I know I am a little late to the party but I recently caught the Broadchurch bug and binge-watched this excellent British drama (starring Number Ten, aka the 10th Doctor Who, David Tennant) about a detective inspector who arrived in a small town called Broadchurch to investigate the murder of an eleven year-old boy. Murder mysteries are not new, nor are stories of small town misdeeds or the out-of-town investigator with a checkered past. However, beyond the crime at the centre of the show and what makes stories like these intriguing is what they reveal about the people affected by the crime.
In Broadchurch, we meet people who all seem innocent and pleasant enough. These are the ordinary people who could be our own neighbours. They have lived next door to each other for years. Their kids go to the same school and are best mates. They drink at the same pubs and sit next to each other in church. Small towns are even more conducive to gossip because everyone knows everyone’s business. But do they?
As the investigation continues, suspicion falls on everyone, and suddenly everybody looks guilty as they are revealed to be harbouring secrets: the father of the murdered boy was having an affair with the owner of the local bed and breakfast, while the sister is having under-age sex with her older boyfriend; the old man who ran the local newsagent had been convicted of statutory rape for having sex with a minor – a girl whom he later married as soon as she came of age; the woman who lived in a caravan near the site where the victim was found had come to town under a different name to look for the son taken away from her when she was accused of knowing her husband had been molesting their eldest son. In the end, the murderer is found – someone who nobody ever looked at with suspicions and his reason for the “accidental” murder seemed the least likely.
So, this raises the question: who are we all behind closed doors?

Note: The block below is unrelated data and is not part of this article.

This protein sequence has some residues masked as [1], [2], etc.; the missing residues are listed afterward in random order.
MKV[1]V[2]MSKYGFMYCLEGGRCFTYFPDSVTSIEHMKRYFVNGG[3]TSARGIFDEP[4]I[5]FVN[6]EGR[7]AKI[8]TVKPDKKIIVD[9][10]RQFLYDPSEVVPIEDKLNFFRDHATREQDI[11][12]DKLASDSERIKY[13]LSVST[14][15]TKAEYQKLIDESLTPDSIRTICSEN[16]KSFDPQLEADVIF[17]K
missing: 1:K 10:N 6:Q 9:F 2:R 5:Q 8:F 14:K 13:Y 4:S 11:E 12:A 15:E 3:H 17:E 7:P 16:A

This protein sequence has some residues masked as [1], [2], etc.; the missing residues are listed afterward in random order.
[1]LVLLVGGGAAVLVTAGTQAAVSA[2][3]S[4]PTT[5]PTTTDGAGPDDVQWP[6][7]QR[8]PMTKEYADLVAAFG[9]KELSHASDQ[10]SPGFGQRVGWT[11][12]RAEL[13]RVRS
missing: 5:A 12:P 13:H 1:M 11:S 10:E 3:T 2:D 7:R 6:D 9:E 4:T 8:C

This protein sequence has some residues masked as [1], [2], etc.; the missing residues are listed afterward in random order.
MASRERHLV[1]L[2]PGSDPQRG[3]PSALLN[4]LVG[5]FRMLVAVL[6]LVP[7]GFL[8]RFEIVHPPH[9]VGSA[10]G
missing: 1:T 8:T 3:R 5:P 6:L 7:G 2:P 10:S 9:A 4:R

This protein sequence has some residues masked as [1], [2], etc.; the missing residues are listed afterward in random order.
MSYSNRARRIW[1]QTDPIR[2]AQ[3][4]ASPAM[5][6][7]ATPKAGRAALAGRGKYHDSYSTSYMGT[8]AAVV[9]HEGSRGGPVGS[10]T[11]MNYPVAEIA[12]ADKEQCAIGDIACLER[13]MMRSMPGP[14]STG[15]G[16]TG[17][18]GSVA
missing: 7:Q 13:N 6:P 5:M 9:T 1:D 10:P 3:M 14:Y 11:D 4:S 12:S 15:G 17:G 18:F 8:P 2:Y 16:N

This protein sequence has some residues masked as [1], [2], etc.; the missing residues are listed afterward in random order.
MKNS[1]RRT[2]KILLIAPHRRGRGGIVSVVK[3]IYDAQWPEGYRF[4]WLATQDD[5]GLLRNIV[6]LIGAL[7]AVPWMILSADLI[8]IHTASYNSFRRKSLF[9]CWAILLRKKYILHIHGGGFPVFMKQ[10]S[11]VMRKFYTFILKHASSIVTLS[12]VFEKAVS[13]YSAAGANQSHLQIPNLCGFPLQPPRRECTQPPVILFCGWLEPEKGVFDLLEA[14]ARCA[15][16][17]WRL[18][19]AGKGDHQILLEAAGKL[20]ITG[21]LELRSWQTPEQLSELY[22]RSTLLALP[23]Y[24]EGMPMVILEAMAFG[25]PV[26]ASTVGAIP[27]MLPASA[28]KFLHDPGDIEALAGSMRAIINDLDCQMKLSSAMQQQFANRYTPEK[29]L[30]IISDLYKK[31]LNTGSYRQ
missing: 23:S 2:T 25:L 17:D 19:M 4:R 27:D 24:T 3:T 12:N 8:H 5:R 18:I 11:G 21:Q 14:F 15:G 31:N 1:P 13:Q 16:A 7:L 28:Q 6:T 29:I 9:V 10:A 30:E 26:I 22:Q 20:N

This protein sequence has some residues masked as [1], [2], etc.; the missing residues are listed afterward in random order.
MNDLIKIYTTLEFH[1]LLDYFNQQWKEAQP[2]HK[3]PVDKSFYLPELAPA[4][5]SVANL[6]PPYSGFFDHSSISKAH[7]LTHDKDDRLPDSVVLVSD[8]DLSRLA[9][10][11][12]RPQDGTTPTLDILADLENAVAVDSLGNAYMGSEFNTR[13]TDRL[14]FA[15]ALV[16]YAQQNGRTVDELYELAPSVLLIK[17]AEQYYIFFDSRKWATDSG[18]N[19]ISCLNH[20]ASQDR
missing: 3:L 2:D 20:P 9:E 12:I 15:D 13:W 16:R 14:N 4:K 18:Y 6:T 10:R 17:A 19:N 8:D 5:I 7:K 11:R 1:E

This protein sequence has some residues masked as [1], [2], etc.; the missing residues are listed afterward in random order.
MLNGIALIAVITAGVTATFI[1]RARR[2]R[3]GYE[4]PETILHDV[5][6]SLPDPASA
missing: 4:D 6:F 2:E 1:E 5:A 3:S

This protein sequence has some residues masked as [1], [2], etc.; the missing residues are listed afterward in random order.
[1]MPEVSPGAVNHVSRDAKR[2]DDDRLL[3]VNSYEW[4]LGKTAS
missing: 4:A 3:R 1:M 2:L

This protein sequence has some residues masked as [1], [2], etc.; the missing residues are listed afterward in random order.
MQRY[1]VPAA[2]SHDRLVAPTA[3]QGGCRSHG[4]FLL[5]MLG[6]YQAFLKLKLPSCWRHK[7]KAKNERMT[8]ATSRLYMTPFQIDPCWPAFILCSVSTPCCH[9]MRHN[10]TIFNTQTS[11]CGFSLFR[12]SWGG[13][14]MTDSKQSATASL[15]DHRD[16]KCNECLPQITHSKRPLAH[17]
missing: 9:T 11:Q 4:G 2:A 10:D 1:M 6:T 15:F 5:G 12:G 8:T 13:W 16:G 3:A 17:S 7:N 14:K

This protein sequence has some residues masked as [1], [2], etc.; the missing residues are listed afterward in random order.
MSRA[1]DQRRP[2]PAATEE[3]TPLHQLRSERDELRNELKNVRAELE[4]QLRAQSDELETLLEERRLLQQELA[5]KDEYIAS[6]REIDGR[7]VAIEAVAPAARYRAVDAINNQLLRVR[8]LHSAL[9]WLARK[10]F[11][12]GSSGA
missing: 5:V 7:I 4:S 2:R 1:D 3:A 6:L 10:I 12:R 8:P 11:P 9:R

We all put on a facade when we walk out the door the same way one might put on make-up before they can face the world. In our workplace, we try to be professional and society dictates that we behave in a certain way – we cannot let our personal lives and any crises we may be facing affect our work. Even in our social circles, we may be expected to be happy and cheerful all the time.
It seems like almost every week we hear news of another celebrity’s tragic death/incarceration/hospitalisation. Drug use, alcohol abuse and depression are common reasons given. When we hear these news stories, we often wonder what could make people who we believe to have everything – money, career, good looks – to want to throw it all away? What do we know about anyone’s lives behind closed doors – what demons are they battling? What secrets are they keeping?
The pressures of our society often make for an unhappy world. We are all affected by it in different ways and to different degrees. We all handle them differently. We are not all celebrities so nobody ever hears of the problems we lock away behind closed doors. What can we do to open those doors for people around us? Every encounter you have with someone has the potential to change that person’s life. You can offer a kind word of encouragement to someone struggling for success, wish a perfect stranger a cheerful good morning or compliment someone on their clothes/hair (but be genuine!). If someone needs to have a rant at you, let them finish, then give them a hug because they probably need it.